(a) 0 ms
(b) 500 ms
(c) 1000 ms
(d) 1500 ms
Thus, further attention was paid on how to reduce such hard contact and improve the injury index in the following study.
2.4. Curtain Airbag (CAB) Model
The curtain airbag was firstly invented to protect the occupants during side impacts and rollover crashes. In case of the rollover crashes, introducing the curtain airbag could help mitigate the occupant ejection [19, 20].
The main objective of this study is to evaluate the effects of curtain airbag on occupant kinematics and injury indexes. Thus, a curtain airbag which was validated in certain side impact simulation was imported for further analysis in this study, as shown in Figure 5. The curtain airbag geometry and inflator data were from the supplier.
(a) Curtain airbag in test
(b) Curtain airbag in simulation
To analyze the effects of curtain airbag on occupant kinematics and injury index, the CAB model above was imported to the rollover simulation model and installed around the roof rail area.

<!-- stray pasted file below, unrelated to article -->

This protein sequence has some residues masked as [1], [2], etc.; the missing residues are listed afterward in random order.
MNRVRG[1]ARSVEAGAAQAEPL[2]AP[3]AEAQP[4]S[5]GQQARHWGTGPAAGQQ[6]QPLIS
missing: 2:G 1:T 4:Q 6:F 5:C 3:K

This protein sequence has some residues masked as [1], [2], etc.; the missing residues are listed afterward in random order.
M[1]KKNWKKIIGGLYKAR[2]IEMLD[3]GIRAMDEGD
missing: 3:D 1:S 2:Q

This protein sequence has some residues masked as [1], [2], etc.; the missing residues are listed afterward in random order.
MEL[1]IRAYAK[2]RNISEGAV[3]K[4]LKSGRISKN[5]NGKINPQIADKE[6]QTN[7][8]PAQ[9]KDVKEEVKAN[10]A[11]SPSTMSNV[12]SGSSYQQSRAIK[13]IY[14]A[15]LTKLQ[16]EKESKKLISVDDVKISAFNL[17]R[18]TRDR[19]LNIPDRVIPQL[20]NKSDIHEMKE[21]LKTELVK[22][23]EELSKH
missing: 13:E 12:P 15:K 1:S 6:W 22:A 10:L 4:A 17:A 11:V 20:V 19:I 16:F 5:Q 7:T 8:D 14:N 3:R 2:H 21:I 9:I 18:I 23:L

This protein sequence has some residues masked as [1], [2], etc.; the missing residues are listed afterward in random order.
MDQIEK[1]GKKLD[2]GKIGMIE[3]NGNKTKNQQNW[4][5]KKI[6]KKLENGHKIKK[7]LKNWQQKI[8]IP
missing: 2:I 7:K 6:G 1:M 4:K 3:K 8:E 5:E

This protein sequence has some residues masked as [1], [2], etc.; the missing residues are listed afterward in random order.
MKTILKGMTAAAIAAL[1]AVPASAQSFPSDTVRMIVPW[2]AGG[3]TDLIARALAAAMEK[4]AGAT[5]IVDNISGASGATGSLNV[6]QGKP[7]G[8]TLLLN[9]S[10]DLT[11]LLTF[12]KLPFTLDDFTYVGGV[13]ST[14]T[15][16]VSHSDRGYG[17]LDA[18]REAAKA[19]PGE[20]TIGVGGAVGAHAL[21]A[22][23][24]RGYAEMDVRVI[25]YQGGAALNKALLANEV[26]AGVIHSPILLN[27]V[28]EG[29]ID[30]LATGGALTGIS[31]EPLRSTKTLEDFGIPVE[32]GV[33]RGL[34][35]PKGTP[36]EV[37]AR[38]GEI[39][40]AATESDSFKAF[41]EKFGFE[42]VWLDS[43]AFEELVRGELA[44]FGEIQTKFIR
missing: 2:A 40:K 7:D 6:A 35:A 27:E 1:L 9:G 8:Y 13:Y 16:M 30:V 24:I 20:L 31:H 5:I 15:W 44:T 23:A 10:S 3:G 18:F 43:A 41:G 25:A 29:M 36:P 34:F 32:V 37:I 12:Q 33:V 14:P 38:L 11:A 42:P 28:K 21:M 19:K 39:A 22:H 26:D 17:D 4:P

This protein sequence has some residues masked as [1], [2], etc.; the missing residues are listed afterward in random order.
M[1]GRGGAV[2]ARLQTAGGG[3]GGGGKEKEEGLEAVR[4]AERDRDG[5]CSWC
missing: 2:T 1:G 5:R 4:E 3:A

3. Simulation Results and Injury Analysis
3.1. Occupant Kinematics with CAB
After introducing the curtain airbag, the occupant kinematics at 500 ms and 1000 ms was shown in Figure 6.
(a) 500 ms
(b) 1000 ms
From Figure 6, it was found that introducing the curtain airbag could help to keep the head of the occupant in the passenger compartment during the whole rollover simulation, and the contact force between the head and vehicle interior was decreased. However, the left arm of the occupant was still ejected around 300 ms.
3.2. Occupant Injuries with CAB
As shown in Figures 7–9, both head resultant acceleration and chest resultant acceleration were reduced when the CAB was applied in vehicle during such rollover simulation, while the pelvis resultant acceleration was almost the same. It was obvious that the CAB mainly affected the head and chest regions, and it had little influence on the pelvis. This finding was similar to the real-world rollover crash studies . The upper neck injury indexes, including the neck Mx, neck Fy, and neck Fz (Figures 10–12), were all improved. The maximum values of the neck Mx and neck Fz of the With-CAB case were reduced significantly.
After introducing the curtain airbag, the head’s relative displacement toward B-pillar was reduced and its hard contact with B-pillar/roof rail could be avoided as well, as shown in Figure 13. This could also explain the reduction of head resultant acceleration for the With-CAB case around 225 ms, as shown in Figure 8.